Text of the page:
Ghana is the latest country in Africa to experience an invasion of a crop-eating pest known as "fall armyworm" (FAW). The country's Agriculture Minister asked parliament earlier in May to declare a state of emergency as the invasion is threatening a $133m (£102m, €121m) project, meant to boost the country's food production and create jobs in the agriculture sector, according to reports.
Armyworms are caterpillars native to North and South America. They were first recorded as an invasive species in Africa in early 2016. Their name derives from their eating habit, as they march through crops devastating entire harvests.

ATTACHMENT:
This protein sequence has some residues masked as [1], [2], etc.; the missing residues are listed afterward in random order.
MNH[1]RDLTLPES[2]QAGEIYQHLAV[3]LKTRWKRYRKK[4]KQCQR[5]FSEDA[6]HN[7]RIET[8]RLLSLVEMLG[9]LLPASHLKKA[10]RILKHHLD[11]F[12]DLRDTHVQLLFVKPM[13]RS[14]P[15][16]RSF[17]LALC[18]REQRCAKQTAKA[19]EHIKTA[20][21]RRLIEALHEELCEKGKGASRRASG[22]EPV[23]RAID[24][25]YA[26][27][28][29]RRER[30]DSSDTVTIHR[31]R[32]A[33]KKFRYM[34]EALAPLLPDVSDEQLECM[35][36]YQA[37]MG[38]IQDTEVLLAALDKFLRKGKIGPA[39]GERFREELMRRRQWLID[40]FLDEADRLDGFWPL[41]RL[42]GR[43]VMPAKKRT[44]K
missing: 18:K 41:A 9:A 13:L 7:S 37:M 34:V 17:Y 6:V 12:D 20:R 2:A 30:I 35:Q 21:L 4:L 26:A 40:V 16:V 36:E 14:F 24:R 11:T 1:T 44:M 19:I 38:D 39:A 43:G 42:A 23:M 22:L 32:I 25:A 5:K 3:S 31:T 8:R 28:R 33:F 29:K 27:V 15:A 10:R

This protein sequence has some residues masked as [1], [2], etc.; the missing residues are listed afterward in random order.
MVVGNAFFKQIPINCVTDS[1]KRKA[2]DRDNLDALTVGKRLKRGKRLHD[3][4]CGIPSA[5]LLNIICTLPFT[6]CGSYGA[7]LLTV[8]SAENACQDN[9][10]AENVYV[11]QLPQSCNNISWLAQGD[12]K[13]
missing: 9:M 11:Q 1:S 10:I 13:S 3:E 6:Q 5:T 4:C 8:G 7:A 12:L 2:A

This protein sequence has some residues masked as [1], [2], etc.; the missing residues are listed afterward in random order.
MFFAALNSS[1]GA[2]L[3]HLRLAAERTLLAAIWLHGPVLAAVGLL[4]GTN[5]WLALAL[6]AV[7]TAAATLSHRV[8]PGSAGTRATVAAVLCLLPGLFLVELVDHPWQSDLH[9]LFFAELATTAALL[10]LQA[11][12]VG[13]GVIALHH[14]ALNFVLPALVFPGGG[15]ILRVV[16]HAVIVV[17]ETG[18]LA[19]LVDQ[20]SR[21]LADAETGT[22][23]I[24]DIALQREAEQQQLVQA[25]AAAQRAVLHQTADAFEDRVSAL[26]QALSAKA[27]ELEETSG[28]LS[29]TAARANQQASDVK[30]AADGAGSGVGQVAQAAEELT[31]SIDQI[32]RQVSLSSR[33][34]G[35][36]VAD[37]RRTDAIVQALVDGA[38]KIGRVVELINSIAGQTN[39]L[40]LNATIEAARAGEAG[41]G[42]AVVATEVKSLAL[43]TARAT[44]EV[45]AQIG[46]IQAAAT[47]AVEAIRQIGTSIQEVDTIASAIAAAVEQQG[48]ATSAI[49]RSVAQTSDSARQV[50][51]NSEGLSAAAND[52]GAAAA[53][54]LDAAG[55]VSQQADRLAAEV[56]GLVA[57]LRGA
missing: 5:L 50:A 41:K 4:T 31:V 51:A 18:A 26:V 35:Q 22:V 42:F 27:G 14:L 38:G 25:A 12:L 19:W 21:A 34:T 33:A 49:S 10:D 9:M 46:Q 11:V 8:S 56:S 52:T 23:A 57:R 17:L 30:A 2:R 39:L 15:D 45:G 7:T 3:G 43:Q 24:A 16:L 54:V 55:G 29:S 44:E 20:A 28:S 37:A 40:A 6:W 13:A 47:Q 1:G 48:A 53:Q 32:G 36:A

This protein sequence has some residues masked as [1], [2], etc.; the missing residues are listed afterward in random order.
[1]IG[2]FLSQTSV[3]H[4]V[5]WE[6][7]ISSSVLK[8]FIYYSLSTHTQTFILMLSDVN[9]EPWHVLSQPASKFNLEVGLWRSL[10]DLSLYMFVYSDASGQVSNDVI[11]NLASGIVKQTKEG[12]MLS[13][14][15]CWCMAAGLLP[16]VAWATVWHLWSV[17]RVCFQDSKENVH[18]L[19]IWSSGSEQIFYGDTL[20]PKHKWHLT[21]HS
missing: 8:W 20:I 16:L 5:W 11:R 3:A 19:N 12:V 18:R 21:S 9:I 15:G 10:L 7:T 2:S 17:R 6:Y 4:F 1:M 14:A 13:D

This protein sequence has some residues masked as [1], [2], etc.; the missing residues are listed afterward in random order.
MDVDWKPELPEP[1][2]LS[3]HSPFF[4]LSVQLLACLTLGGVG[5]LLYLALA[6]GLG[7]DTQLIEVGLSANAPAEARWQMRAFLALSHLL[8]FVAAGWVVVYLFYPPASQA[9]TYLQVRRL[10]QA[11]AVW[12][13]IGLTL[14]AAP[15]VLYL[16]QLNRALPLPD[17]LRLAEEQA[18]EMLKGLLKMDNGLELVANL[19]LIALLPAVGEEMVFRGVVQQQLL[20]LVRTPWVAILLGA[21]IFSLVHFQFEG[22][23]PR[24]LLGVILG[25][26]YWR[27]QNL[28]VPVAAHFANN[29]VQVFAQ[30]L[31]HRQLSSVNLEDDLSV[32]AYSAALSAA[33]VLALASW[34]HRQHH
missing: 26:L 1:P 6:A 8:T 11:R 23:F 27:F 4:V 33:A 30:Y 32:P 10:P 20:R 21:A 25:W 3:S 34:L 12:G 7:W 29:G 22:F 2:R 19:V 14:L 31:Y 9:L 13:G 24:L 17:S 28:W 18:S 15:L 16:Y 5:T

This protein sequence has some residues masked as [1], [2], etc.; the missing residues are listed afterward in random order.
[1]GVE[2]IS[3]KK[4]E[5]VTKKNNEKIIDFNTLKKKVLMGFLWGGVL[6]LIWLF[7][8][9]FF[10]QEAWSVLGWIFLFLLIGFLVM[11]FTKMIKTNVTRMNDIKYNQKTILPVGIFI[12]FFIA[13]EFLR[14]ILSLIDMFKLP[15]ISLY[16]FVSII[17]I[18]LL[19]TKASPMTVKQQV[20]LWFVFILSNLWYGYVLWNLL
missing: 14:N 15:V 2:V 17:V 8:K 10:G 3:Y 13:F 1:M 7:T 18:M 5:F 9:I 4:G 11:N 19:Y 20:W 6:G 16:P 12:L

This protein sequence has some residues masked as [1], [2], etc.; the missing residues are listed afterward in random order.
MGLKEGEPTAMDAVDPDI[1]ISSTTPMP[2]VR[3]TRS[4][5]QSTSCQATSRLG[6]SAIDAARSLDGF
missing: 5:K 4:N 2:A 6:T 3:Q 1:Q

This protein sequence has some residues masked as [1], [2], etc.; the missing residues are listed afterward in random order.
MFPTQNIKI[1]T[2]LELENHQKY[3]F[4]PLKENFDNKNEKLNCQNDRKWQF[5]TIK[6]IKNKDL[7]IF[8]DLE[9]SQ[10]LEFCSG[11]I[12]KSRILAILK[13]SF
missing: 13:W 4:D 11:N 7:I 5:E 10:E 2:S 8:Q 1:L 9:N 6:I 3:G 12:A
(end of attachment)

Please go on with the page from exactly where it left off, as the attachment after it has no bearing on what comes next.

In February, the UN Food and Agriculture Organisation (FAO) held an emergency meeting over the invasion, fearing that the number of countries affected would increase.
The number of African countries that have been invaded stands now at 20, with experts warning the armyworm would cause damage worth about $3bn to Africa's maize crop in the next 12 months.